Sunday, December 16, 2018

2010 Divorce Rates and Longer Term Trends


December 21, 2017  

On 8th December, the Office of National Statistics (ONS) released the latest figures on divorces taking place in 2010. Having just recently written about the patterns over current years, and what this informs us about the health of marriage as an institution, it deserves considering how these latest stats affect the larger photo.

The headline is that the variety of divorces in 2010 rose; the first annual increase in 8 years (because 2003) and seemingly out of step with the more comprehensive pattern. The overall number of divorces that occurred in 2010 came to 119,589 representing a 4.9% boost on 2009’s 113,949 divorces. Although, on the surface, this does seem to suggest an increase in the prevalence of divorce the figure might possibly be explained by other aspects such as a larger married population – more tellingly the divorce rate, that is the percentage of the married population that got separated, likewise increased from 10.5% in 2009 to 11.1% in 2010. So does this reinforce the perception that more marriages are stopping working?

Instead of an indication of a broader shift in social attitudes it is most likely that the outcomes for 2010 mark a problem in a longer term decline in divorce rates. This kind of problem or spike in divorce rates has been seen at other points in recent history when the country has actually been on the tail end of a recession. In 1993 the rate spiked following the economic crisis in between 1990 and 1992. There appears to have actually been a lag between the worst of the financial troubles and a dive in divorces and it appears possible that this might also hint at causality; monetary concerns are one of the major causes of relationship breakdowns and the lag might be described by a) a preliminary response to pull together’ to handle cash problems, b) the develop of subsequent pressures in the relationship and then, c) once the relationship has broken down, the time it considers divorce procedure itself to complete.

In regards to the wider photo, the real number of divorces has actually been visibly succumbing to the last decade although it is simple to attribute this to the corresponding fall in marriages and previous divorce trends deteriorating the size of the married population in the first place. That the divorce rate has been gradually falling too recommends that those who are wed are less most likely to split.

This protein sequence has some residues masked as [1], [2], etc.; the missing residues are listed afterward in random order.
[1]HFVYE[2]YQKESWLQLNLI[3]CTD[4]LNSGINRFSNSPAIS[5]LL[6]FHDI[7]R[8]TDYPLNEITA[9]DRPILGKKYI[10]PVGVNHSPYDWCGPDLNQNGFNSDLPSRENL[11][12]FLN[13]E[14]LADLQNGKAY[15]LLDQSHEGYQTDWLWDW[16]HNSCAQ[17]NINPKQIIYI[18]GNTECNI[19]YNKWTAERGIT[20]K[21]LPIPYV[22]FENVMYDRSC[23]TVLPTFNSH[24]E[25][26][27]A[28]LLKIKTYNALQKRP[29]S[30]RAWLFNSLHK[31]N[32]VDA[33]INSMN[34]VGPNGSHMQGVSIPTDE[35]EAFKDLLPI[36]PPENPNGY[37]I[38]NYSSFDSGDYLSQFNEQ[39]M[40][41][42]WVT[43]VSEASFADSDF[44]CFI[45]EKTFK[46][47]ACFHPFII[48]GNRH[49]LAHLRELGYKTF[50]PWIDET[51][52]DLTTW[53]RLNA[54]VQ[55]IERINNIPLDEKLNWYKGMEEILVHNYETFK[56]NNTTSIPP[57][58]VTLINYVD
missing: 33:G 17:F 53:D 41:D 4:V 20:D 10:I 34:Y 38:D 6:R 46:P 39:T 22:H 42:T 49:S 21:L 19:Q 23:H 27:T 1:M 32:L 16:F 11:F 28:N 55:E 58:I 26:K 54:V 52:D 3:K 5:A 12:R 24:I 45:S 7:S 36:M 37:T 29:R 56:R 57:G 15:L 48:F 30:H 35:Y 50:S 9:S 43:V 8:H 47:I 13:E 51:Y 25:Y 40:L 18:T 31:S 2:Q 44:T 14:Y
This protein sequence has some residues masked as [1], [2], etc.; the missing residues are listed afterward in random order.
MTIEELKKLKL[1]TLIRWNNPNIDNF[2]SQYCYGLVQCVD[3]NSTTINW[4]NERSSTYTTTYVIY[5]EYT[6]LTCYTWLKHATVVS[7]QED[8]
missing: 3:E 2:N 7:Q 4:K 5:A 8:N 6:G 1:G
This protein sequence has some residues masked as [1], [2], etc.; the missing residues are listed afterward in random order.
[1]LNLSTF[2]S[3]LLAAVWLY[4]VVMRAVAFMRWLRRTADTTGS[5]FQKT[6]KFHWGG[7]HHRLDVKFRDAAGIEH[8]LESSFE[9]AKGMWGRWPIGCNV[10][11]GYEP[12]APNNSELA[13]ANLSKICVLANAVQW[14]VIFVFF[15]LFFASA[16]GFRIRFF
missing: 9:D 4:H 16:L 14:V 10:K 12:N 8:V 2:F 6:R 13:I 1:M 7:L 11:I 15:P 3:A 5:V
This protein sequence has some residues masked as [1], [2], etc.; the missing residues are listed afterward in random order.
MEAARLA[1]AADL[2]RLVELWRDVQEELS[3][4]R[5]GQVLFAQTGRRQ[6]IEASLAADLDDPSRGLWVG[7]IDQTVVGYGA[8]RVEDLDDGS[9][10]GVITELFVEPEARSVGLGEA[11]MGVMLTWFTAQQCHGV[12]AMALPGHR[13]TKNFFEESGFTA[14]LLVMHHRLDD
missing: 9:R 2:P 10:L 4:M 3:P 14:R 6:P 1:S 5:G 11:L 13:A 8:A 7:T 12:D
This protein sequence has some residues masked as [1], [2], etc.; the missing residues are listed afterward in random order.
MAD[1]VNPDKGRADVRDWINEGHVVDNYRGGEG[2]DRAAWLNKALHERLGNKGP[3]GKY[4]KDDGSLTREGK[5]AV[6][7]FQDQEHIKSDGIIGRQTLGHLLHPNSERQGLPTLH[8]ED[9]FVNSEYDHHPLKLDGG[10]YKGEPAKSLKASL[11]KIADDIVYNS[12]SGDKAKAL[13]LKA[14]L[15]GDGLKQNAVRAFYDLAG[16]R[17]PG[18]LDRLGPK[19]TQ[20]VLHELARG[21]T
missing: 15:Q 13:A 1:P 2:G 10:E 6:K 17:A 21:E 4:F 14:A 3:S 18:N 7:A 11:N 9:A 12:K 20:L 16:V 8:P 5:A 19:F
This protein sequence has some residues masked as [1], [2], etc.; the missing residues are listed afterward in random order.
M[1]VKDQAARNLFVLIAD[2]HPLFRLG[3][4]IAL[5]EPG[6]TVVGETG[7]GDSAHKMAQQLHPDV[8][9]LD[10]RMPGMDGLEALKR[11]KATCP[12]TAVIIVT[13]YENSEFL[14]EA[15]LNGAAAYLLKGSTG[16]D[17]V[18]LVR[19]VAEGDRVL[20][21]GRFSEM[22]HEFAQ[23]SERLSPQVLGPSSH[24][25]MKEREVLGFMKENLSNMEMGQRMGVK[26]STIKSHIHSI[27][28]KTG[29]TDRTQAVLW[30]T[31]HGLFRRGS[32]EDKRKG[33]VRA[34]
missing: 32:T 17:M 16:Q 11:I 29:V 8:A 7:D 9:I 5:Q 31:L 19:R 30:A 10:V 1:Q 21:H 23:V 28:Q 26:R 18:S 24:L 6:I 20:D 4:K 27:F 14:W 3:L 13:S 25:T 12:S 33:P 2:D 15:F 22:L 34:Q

Further evidence originates from the profile of those couples included. More divorces included individuals aged 40-44 than other age in 2010 however interestingly it appears that the age at which people divorce is creeping up (both males and females had 0.2 increases to 44.2 and 41.7 respectively), albeit in line with the increase in the age at which people are weding, whilst the duration of marriages has plateaued. Furthermore, the greatest rate of divorces for guys in 2010 was seen in the 30-34 years of age age group rather than the 25-29 group in 2009 (women were the same). This might all recommend that marriages are beginning later but are starting to last a little bit longer.

Despite the latest figures informing us that 33% of marital relationships starting in 1995 had stopped working in the 15 year period to 2010 (up from 22% of those in the exact same 15 year duration from 1970) the ONS is suggesting that the figures they have actually obtained up until now might indicate that the rate of divorce before the 15th year for more recent marriages might be likely to decrease. Once again this adds a bit more weight to the argument that couples now seem to be waiting longer (cohabiting), being more careful but ultimately, as an outcome, being more successful in their marital relationships.

In summary, it would appear more than likely that the increase in divorces in 2010 is a spike, as experienced in previous durations of economic crisis, rather than a longer term pattern. There is still proof in the age and duration of those getting divorced to support the larger photo that couples are being more successful in marital relationship, however only time will tell.

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